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12 tips to help you manage your time

How often have you wished for the day to be a bit longer? You can’t add hours to the day, but some simple time-management techniques can help you use those hours efficiently. We asked Missouri lawyers and other experts for their advice.

1. Put first things first.

Lawyers, like other people, like to eat dessert first. But it’s best to set priorities. Handle the most important tasks first — especially because you never know when a last-minute, urgent task is going to pop up, says St. Louis management consultant Wendy Werner, of Werner Associates. “I think it’s important to pay attention to what I would refer to as the big rocks,” Werner says. “If you are going to fill up a jar with a bunch of rocks, you want to put the big ones in first.”

2. Block out time.

Sarah Read, a Columbia attorney who specializes in mediation, arbitration and law practice management, says planning “core work periods” of continuous focused activity can boost your productivity. That means training your staff not to bother you with non-emergencies. You can deal with those during a set time for returning calls and e-mails. Core work periods allow you to increase your efficiency by grouping like tasks. “Make appointments with yourself, uninterrupted times where you are working through something so you are not picking it up and putting it down,” Read says. “It’s amazing in a two-hour block how much you can get through.”

3. Learn to delegate.

Spending a day labeling envelopes is not an example of a productive lawyer but of one who doesn’t use support staff properly. “Sometimes people think, ‘Well, I’ll just do this,’” Werner says. “‘It’s easier than trying to explain it to my secretary or my paralegal.’ That’s not sufficiently valuing what those people can do for you, and it forces you to spend your time on things that are not your strengths.”

4. Find the bottlenecks.

For any project, you must do certain things before your staff can take over. Before a paralegal starts to research, you should come up with a theory of the case. Identifying bottlenecks that hinder staff will clarify which tasks should come first, saving staff members from idleness or needless guesswork. “I can’t build the house until I’ve poured the foundation,” Read says. “I can’t pour the foundation until I’ve dug the hole. Even if I’ve dug the hole, I can’t start until the cement’s been delivered.”

5. Get in shape.

Exercise, along with proper diet and getting enough rest, can keep you running at peak efficiency. Not only does a poor lifestyle lead to slower work and time-consuming errors, but also it can leave you more susceptible to illnesses that can cost days or even months, says Jim Brady, of The Missouri Bar’s Lawyer Assistance Program. “Fitness is not just so you can live a long time,” he says. “Fitness is so you can work harder right now.”

6. Analyze where you spend nonbillable time.

Brady recommends thinking in terms of “realized” hours rather than billable hours. In short, look at what you’re actually getting paid for. Nonbillable activities are often perfectly legitimate, but you should be aware of what they are and how long they take. “If you spend 10 hours at the office but only six are actually billable, what were you doing the other four?”

7. Don’t just wing it.

Create a comprehensive system that files items as they come in, Brady says.“There are a number of computer-based systems that help people organize their cases,” he says, “but a good system has to deal with all aspects of the office. How does information come in? How is it collated and distributed? There needs to be a systematic approach.”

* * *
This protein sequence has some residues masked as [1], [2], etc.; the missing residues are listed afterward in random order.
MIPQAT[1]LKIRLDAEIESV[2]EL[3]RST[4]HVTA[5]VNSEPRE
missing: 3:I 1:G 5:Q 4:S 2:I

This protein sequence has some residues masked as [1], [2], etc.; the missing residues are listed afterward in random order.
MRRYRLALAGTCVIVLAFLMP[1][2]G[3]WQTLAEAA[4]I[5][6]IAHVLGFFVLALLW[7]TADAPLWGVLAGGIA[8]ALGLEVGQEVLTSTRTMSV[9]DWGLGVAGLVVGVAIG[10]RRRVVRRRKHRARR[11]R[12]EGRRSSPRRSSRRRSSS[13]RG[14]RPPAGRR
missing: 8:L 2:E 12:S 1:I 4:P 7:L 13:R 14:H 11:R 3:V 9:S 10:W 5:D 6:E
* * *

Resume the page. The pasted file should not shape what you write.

8. Review your processes.

Consistency is good, but not at the expense of productivity. Processes that were useful five years ago may not reflect the needs of your office today. “A lot of lawyers have something they establish when they are just starting out,” Brady says. “Once the practice gets busy, does that simple system still meet the needs?”

9. Keep a research file.

Automating tasks and forms is a no-brainer. Put forms and letters you use often into template form. Research can work the same way. Build a knowledge base and know how to access it quickly. “One thing I do is keep a research file of past issues that are likely to come up over and over again,” Read says. “If you can pull something out of the file and update it four or five years, as opposed to researching back 15 years, you’ve saved a lot of time.”

10. View time as elastic.

Time can stretch more readily than many people understand. If you have a 20-minute break on a conference call, use it to return an important phone message or order Christmas presents online. “It’s like the party game where they put out a jar of marbles and ask if it’s full,” Read says. “All the kids say, ‘Yes.’ But then they pour water into it. Time is like that.”

11. Pick up the pace.

Unfortunately, elasticity can work both ways. Marie Lefton, a legal management consultant and principal with Hoffman Alvary, in Newton, Mass., says projects often expand to fill the time available. Lefton advises clients to approach tasks based on how long they should take rather than by their deadlines. That’s especially true in tough economies when business is down. “People may ask why they should become more efficient when they are worried about having enough billable work to do,” she says. “The effect is that people stretch out work for longer than it actually takes to complete.”

12. Ferret out leaks of time.

You should log your hours, both billable and nonbillable, and see if patterns develop that indicate a problem. “Every case is going to be different, but you would expect certain kinds of things to take similar amounts of time,” Brady says. “If that’s not happening, what’s creating the variance?”